Termites are destructive insects that are part of the cockroach family. They live anywhere where the ground doesn’t freeze in the winter, so if you’re in a warmer climate, you may battle termites someday.
To learn a little about your enemy, you need to know that they live in colonies similar to ants. Each group or caste has a special job – to lay eggs, defend the colony, or find food. Like ants, they build mounds and live underground or out of sight — like behind your walls or under your house.
The one thing you need to know is that termites love to eat cellulose. Most houses are made with wood elements which contain cellulose. Ergo, termites want to eat your house. But since termites usually live and dine unseen, how can you tell if you have a few hundred unwelcome dinner guests?
These signs of a termite infestation are unmistakable:
You can hear them in your walls. If you hear faint movement and tapping, it is likely to be termites.
You see their droppings. Cleanliness is next to bugliness. Termites keep their own homes free of feces and dead termites, so they tend to deposit their offal outside of your walls while they remain inside.
You have dark or soft spots in your wood. Easily scratched wood may be infested. Don’t forget to check the foundations of decks, as well.
You find mud tunnels, tubes, or mud piles. These will appear near your foundation to indicate an infestation.
You see small holes in the walls. Your sheetrock, plaster, wallpaper, and mouldings look like a tiny woodpecker is living in your house.
You see wood damage. Wood floors will droop, buckle, or sag if termite damaged. Sawdust may be present. You’ll also see discolored or blistered wood from termite tunneling damage.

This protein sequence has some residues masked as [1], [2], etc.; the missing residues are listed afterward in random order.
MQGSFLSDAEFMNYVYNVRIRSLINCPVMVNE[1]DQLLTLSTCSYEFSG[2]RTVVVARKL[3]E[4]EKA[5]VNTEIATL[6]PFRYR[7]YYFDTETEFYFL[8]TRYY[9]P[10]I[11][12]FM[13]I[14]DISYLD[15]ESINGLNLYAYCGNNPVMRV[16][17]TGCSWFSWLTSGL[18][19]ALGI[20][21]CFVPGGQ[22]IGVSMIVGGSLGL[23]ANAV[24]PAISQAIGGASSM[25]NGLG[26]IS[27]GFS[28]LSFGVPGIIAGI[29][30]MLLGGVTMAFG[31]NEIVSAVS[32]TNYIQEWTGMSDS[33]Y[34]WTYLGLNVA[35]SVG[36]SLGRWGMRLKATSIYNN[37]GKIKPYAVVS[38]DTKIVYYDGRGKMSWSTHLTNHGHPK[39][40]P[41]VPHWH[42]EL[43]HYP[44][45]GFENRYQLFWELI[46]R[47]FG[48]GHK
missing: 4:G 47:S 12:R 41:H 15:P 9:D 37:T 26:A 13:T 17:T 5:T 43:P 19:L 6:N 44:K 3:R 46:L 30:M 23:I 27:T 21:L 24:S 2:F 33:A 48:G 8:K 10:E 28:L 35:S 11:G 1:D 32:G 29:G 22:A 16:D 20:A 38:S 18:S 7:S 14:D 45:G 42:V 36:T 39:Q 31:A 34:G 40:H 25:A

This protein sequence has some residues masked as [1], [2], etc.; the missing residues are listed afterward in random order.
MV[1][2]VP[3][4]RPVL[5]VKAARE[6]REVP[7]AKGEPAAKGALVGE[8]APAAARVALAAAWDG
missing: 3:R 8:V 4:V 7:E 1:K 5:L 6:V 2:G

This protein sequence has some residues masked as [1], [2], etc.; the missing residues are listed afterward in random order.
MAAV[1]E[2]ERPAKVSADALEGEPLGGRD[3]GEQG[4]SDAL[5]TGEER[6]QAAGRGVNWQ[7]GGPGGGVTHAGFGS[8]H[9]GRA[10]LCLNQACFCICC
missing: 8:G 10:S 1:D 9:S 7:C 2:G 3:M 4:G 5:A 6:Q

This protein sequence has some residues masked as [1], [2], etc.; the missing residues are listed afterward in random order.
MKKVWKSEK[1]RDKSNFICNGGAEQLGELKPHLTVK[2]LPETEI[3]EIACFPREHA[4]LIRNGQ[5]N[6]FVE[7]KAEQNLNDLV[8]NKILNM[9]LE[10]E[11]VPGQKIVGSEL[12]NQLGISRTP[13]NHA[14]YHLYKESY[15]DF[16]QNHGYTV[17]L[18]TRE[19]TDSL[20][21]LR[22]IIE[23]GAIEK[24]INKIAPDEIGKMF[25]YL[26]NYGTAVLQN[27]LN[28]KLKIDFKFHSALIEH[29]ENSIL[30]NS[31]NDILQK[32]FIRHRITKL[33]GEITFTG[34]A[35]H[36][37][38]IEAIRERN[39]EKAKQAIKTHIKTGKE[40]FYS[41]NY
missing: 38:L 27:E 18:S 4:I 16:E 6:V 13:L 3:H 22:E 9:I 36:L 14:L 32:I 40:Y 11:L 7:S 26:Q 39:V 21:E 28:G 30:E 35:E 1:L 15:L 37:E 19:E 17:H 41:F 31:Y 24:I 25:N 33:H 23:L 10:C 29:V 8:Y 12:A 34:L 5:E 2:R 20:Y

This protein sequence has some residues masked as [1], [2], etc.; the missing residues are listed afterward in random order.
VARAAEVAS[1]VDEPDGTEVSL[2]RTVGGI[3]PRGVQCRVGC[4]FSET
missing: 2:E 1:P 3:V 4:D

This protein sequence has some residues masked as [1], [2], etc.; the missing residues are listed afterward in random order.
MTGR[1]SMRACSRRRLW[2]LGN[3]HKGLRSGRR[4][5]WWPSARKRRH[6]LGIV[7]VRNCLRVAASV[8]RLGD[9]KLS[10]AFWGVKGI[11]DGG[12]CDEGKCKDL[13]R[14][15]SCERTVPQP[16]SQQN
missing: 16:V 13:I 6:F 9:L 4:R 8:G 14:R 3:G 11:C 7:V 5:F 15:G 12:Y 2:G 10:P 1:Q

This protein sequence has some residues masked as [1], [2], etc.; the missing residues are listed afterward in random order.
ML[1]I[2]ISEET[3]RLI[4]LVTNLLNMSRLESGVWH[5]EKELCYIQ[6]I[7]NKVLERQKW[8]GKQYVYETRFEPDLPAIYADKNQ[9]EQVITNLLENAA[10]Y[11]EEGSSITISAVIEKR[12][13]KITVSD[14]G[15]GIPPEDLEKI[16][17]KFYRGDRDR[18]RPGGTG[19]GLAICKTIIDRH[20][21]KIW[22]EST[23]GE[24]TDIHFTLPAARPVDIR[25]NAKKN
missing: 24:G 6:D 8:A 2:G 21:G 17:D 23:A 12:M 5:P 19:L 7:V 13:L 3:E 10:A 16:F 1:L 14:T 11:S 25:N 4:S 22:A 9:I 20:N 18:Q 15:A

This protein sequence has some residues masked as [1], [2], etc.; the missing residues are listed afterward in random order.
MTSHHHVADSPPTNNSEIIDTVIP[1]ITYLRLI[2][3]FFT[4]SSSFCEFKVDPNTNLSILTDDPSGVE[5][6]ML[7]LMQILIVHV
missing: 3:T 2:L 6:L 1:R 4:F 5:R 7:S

You see ripples in your walls. Dirt channels or ripples that go up the length of your drywall is likely termite activity. Tapping and prodding on the wood around your home may reveal termite activity or damage, if the sound is hollow.
You see ant-like insects with white wings. You may also find termite bodies or dropped wings near your home’s foundation.
Unfortunately, you can’t always tell if tunnels, mounds, and other signs are current, so if you are buying a new home, make sure you have a termite inspection by a professional service. Most inspections only cover the main house, so if you have a wood shed, detached garage or other structure, make sure the inspection extends to those buildings. You’ll pay extra, but it’s worth it.
You might also check with your neighbors to see if they’ve had any termite activity lately. If another house has been recently treated for termites recently, the colony just might migrate over to your house.
As a homeowner, you should know that these 50 million year old pests are hard to kill. Call a professional termite exterminator to kill the infestation if you think you have termites.